3 Ways Climate Change Disclosures Would Benefit Investors
Publicly traded companies might soon have to report how they manage climate risk – and their own greenhouse gas emissions.
The Securities and Exchange Commission in March released guidance for publicly traded companies on the links between their businesses and climate change – a boon for investors, regardless of whether they’re concerned with environmental, social and governance (ESG) criteria.
Proposed SEC rules would require a number of new disclosures. For instance, companies would have to reveal any financial risks related to climate change. They also would be compelled to include details about corporate greenhouse gas emissions, which are a globally recognized way of measuring a company’s contribution to climate change. The SEC also wants a discussion of how companies are managing climate risk.
Investors focused on ESG investing have long called for standardized climate change disclosures, especially in light of the fact that public companies are responsible for 40% of greenhouse gas emissions.
“For too long, disclosure of climate risk information by publicly traded companies has been voluntary and without uniform standards, said New York City Comptroller Brad Lander. “As a result, investors lack the information needed to evaluate the financial risks to their portfolios posed by physical climate impacts like rising seas, floods and wildfires, as well as from policies enacted to reduce emissions and exposure to climate threats.”
Many companies already report their greenhouse gas emissions, and welcome standardization efforts. But plenty of companies, business groups, and even states are likely to litigate the proposed rules.
Expect an animated 60-day comment period.
For now, however, we’ve considered three ways these climate change disclosure rules could benefit investors.
“Greenwashing” Will Be More Difficult
Greenwashing is presenting an exaggerated public image of environmental responsibility, and the SEC’s proposed rules would clamp down on this practice.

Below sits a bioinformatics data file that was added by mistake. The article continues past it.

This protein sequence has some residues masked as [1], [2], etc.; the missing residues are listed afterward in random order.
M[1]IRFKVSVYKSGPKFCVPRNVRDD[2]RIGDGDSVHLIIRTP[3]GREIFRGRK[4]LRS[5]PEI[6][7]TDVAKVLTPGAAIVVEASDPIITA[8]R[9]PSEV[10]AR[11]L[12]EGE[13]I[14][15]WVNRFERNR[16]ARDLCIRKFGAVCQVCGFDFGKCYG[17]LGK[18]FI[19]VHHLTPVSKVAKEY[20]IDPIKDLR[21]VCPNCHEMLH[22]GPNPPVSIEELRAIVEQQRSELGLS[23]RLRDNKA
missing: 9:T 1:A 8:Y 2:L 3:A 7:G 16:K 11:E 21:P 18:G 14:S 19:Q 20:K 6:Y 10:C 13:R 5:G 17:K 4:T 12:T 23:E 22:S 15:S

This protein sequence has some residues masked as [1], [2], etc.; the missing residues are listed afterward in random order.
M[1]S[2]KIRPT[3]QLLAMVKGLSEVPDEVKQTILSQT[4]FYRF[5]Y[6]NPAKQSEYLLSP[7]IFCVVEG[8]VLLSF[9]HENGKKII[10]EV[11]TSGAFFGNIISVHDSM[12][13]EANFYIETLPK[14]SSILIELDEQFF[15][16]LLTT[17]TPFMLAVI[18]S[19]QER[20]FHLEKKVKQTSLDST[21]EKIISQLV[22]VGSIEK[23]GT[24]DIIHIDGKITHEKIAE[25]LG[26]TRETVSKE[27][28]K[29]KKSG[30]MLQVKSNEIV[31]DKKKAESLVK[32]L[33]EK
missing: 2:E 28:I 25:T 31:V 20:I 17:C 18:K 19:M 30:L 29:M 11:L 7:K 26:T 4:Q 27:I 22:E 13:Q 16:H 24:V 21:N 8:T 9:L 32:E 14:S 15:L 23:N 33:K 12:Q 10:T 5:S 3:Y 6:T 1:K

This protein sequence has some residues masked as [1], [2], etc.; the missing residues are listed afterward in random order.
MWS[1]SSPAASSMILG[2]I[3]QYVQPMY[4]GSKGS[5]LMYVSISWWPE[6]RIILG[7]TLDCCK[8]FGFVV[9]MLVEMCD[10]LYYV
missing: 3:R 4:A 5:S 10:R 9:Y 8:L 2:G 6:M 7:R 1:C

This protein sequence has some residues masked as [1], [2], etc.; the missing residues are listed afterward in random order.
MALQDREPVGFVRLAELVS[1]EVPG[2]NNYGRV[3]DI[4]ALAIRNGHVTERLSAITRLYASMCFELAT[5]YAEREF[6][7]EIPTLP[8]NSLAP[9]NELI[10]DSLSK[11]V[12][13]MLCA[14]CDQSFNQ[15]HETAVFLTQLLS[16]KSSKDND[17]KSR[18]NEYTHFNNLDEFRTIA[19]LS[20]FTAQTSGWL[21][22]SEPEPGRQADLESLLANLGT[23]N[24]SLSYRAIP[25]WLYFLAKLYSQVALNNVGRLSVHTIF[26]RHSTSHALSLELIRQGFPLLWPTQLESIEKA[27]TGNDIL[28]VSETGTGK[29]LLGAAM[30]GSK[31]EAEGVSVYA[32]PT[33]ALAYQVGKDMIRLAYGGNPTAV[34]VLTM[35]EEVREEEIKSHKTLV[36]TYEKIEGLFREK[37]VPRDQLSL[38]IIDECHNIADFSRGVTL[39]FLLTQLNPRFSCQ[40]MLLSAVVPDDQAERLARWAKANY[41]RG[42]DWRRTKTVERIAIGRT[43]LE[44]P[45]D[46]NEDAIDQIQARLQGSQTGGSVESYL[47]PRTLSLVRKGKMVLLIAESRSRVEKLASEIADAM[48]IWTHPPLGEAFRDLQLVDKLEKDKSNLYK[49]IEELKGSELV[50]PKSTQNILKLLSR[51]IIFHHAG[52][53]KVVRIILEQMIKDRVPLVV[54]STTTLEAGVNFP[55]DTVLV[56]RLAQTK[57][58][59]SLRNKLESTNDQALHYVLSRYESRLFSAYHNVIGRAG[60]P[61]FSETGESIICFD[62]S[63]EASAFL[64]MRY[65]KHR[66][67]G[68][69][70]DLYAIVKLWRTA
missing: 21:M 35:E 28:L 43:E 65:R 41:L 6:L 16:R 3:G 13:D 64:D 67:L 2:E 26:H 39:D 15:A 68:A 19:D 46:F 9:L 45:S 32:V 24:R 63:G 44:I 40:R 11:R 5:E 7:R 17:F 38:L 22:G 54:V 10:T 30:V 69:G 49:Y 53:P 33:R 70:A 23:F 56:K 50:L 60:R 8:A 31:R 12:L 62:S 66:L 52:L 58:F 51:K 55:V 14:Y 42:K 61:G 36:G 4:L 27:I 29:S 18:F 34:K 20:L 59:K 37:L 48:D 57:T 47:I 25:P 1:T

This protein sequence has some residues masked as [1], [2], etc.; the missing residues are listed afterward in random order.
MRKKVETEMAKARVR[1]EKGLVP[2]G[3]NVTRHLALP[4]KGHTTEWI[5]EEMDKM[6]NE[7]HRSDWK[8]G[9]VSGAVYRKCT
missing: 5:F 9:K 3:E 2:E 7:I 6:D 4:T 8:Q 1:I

If passed, publicly traded companies would have to report annual “scope 1 and 2” emissions. These are emissions that companies are directly responsible for, such as pollution from an auto factory (Scope 1) and emissions from the energy required to power the factory (Scope 2).
In certain cases, the SEC will also require reporting of “Scope 3” emissions, or those emanating along the supply chain and from product use, such as emissions from mining the materials used to make the car, and then from driving it.
The proposed SEC climate change disclosure rules include a phase-in period, with particular flexibility on reporting Scope 3 emissions and greater latitude for smaller companies. Regardless, investors would be able to compare the emissions of different companies far more easily.
Cleaner Supply Chains
Many publicly traded companies already measure and report on Scope 1 and 2 emissions. Scope 3 is trickier, especially when companies rely on the private sector.
However, as those disclosures increase for public companies, private suppliers will have more incentive to track and manage their emissions in order to compete for contracts. Better climate management among suppliers will in turn make for a more resilient supply chain.
Carbon Offsets Will Be More Transparent
More than 5,000 companies have pledged to achieve net zero emissions by 2050. One way they intend to achieve this goal is through the purchase of carbon offsets, or projects that either capture carbon or ensure that natural carbon absorbers, such as forests, remain standing.
Carbon offsets have frustrated environmentalists and investors for their lack of standardization and clarity. The SEC's proposed climate change disclosure rules would require companies to reveal “transition plans” to a lower-carbon economy, which are widely understood to include more detail about offsets.